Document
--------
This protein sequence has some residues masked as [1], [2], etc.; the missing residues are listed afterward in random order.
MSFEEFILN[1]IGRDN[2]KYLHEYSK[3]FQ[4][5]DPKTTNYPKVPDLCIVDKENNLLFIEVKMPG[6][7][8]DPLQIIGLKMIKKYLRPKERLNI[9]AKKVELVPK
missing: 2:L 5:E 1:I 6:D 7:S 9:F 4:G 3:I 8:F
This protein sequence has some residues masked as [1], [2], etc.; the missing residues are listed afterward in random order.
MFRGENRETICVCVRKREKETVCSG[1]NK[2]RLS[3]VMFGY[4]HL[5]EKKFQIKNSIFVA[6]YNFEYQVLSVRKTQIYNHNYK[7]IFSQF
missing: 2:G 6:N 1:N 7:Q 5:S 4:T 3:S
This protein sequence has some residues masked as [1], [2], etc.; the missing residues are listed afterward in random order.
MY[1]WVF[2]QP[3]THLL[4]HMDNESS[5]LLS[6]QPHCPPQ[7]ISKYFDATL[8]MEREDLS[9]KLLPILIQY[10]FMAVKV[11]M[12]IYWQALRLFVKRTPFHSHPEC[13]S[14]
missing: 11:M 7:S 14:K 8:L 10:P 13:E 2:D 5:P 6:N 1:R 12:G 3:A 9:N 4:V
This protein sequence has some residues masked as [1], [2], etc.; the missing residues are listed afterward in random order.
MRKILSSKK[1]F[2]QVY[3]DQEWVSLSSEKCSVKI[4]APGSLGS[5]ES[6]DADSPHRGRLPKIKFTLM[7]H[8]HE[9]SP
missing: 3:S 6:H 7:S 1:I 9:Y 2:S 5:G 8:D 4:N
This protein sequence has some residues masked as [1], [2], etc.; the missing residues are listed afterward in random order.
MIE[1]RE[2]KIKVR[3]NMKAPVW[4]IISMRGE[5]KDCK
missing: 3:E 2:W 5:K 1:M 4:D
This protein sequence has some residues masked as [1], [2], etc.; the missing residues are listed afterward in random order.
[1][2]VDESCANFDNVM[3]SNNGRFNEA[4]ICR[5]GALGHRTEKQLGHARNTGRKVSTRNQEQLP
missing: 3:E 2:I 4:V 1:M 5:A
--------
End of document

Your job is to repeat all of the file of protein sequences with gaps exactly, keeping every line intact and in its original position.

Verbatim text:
This protein sequence has some residues masked as [1], [2], etc.; the missing residues are listed afterward in random order.
MSFEEFILN[1]IGRDN[2]KYLHEYSK[3]FQ[4][5]DPKTTNYPKVPDLCIVDKENNLLFIEVKMPG[6][7][8]DPLQIIGLKMIKKYLRPKERLNI[9]AKKVELVPK
missing: 2:L 5:E 1:I 6:D 7:S 9:F 4:G 3:I 8:F
This protein sequence has some residues masked as [1], [2], etc.; the missing residues are listed afterward in random order.
MFRGENRETICVCVRKREKETVCSG[1]NK[2]RLS[3]VMFGY[4]HL[5]EKKFQIKNSIFVA[6]YNFEYQVLSVRKTQIYNHNYK[7]IFSQF
missing: 2:G 6:N 1:N 7:Q 5:S 4:T 3:S
This protein sequence has some residues masked as [1], [2], etc.; the missing residues are listed afterward in random order.
MY[1]WVF[2]QP[3]THLL[4]HMDNESS[5]LLS[6]QPHCPPQ[7]ISKYFDATL[8]MEREDLS[9]KLLPILIQY[10]FMAVKV[11]M[12]IYWQALRLFVKRTPFHSHPEC[13]S[14]
missing: 11:M 7:S 14:K 8:L 10:P 13:E 2:D 5:P 6:N 1:R 12:G 3:A 9:N 4:V
This protein sequence has some residues masked as [1], [2], etc.; the missing residues are listed afterward in random order.
MRKILSSKK[1]F[2]QVY[3]DQEWVSLSSEKCSVKI[4]APGSLGS[5]ES[6]DADSPHRGRLPKIKFTLM[7]H[8]HE[9]SP
missing: 3:S 6:H 7:S 1:I 9:Y 2:S 5:G 8:D 4:N
This protein sequence has some residues masked as [1], [2], etc.; the missing residues are listed afterward in random order.
MIE[1]RE[2]KIKVR[3]NMKAPVW[4]IISMRGE[5]KDCK
missing: 3:E 2:W 5:K 1:M 4:D
This protein sequence has some residues masked as [1], [2], etc.; the missing residues are listed afterward in random order.
[1][2]VDESCANFDNVM[3]SNNGRFNEA[4]ICR[5]GALGHRTEKQLGHARNTGRKVSTRNQEQLP
missing: 3:E 2:I 4:V 1:M 5:A